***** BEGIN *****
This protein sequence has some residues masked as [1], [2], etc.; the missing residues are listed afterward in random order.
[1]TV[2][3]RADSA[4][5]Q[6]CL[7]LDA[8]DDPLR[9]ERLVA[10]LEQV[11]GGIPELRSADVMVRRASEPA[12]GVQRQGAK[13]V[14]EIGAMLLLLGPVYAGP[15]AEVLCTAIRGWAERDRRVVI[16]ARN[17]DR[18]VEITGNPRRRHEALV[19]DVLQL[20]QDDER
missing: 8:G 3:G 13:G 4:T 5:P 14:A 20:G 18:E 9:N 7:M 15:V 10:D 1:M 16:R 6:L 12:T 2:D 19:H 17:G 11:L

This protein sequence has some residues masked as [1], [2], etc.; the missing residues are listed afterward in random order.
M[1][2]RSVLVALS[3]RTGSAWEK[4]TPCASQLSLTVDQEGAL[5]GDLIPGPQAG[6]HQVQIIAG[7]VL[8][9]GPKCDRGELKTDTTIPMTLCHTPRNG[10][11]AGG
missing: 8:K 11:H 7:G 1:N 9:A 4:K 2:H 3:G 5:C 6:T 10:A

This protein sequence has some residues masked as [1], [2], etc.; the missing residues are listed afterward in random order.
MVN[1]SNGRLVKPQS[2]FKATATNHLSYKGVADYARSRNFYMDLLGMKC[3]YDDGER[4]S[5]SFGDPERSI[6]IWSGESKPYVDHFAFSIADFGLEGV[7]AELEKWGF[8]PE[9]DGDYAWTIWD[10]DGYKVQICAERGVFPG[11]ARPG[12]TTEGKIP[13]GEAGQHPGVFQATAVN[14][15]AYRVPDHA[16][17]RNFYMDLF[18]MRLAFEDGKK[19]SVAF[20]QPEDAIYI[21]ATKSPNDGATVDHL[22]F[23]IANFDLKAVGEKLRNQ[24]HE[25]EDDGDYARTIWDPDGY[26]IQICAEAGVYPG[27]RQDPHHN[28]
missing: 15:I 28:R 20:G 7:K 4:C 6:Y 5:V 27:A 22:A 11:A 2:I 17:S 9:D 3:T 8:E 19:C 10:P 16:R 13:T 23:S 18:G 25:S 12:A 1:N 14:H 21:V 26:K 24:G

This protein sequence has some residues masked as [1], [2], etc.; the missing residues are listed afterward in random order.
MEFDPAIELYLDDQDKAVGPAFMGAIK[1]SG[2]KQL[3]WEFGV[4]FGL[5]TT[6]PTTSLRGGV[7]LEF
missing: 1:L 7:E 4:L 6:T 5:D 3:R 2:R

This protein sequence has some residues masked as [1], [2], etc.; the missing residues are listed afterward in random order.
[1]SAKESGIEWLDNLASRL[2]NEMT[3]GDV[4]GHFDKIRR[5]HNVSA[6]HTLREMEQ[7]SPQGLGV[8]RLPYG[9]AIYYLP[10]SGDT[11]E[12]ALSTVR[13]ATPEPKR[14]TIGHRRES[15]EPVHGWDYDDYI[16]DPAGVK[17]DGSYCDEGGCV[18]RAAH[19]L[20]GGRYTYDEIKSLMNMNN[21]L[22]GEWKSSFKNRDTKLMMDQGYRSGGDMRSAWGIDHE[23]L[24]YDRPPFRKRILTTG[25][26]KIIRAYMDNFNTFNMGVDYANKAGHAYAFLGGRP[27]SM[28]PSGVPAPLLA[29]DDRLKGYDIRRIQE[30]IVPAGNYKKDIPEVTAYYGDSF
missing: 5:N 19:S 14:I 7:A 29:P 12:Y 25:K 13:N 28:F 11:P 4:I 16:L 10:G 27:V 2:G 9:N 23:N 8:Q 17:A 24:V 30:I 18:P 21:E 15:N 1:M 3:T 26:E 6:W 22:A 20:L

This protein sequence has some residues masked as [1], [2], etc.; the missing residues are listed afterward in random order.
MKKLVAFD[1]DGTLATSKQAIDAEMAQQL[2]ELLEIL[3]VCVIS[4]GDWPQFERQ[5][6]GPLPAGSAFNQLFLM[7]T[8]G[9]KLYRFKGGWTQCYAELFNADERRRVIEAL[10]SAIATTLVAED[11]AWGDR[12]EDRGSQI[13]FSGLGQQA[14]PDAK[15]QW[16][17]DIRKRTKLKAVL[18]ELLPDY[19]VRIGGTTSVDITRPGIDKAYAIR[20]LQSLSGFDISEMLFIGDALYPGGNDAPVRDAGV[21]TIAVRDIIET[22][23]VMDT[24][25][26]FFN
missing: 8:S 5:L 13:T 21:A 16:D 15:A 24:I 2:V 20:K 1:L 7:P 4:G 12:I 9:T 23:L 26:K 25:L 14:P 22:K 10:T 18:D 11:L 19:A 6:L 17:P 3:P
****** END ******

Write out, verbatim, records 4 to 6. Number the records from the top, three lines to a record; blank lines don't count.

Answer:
This protein sequence has some residues masked as [1], [2], etc.; the missing residues are listed afterward in random order.
MEFDPAIELYLDDQDKAVGPAFMGAIK[1]SG[2]KQL[3]WEFGV[4]FGL[5]TT[6]PTTSLRGGV[7]LEF
missing: 1:L 7:E 4:L 6:T 5:D 3:R 2:R

This protein sequence has some residues masked as [1], [2], etc.; the missing residues are listed afterward in random order.
[1]SAKESGIEWLDNLASRL[2]NEMT[3]GDV[4]GHFDKIRR[5]HNVSA[6]HTLREMEQ[7]SPQGLGV[8]RLPYG[9]AIYYLP[10]SGDT[11]E[12]ALSTVR[13]ATPEPKR[14]TIGHRRES[15]EPVHGWDYDDYI[16]DPAGVK[17]DGSYCDEGGCV[18]RAAH[19]L[20]GGRYTYDEIKSLMNMNN[21]L[22]GEWKSSFKNRDTKLMMDQGYRSGGDMRSAWGIDHE[23]L[24]YDRPPFRKRILTTG[25][26]KIIRAYMDNFNTFNMGVDYANKAGHAYAFLGGRP[27]SM[28]PSGVPAPLLA[29]DDRLKGYDIRRIQE[30]IVPAGNYKKDIPEVTAYYGDSF
missing: 5:N 19:S 14:I 7:A 29:P 12:Y 25:K 13:N 28:F 11:P 4:I 16:L 10:G 27:V 2:G 9:N 23:N 8:Q 17:A 24:V 30:I 18:P 21:E 15:N 1:M 3:T 26:E 6:W 22:A 20:L

This protein sequence has some residues masked as [1], [2], etc.; the missing residues are listed afterward in random order.
MKKLVAFD[1]DGTLATSKQAIDAEMAQQL[2]ELLEIL[3]VCVIS[4]GDWPQFERQ[5][6]GPLPAGSAFNQLFLM[7]T[8]G[9]KLYRFKGGWTQCYAELFNADERRRVIEAL[10]SAIATTLVAED[11]AWGDR[12]EDRGSQI[13]FSGLGQQA[14]PDAK[15]QW[16][17]DIRKRTKLKAVL[18]ELLPDY[19]VRIGGTTSVDITRPGIDKAYAIR[20]LQSLSGFDISEMLFIGDALYPGGNDAPVRDAGV[21]TIAVRDIIET[22][23]VMDT[24][25][26]FFN
missing: 8:S 5:L 13:T 21:A 16:D 15:A 24:I 2:V 20:K 1:L 7:P 4:G 12:I 9:T 23:L 26:K 25:L 14:P 22:K 10:T 18:D 11:L 19:A 6:L 17:P 3:P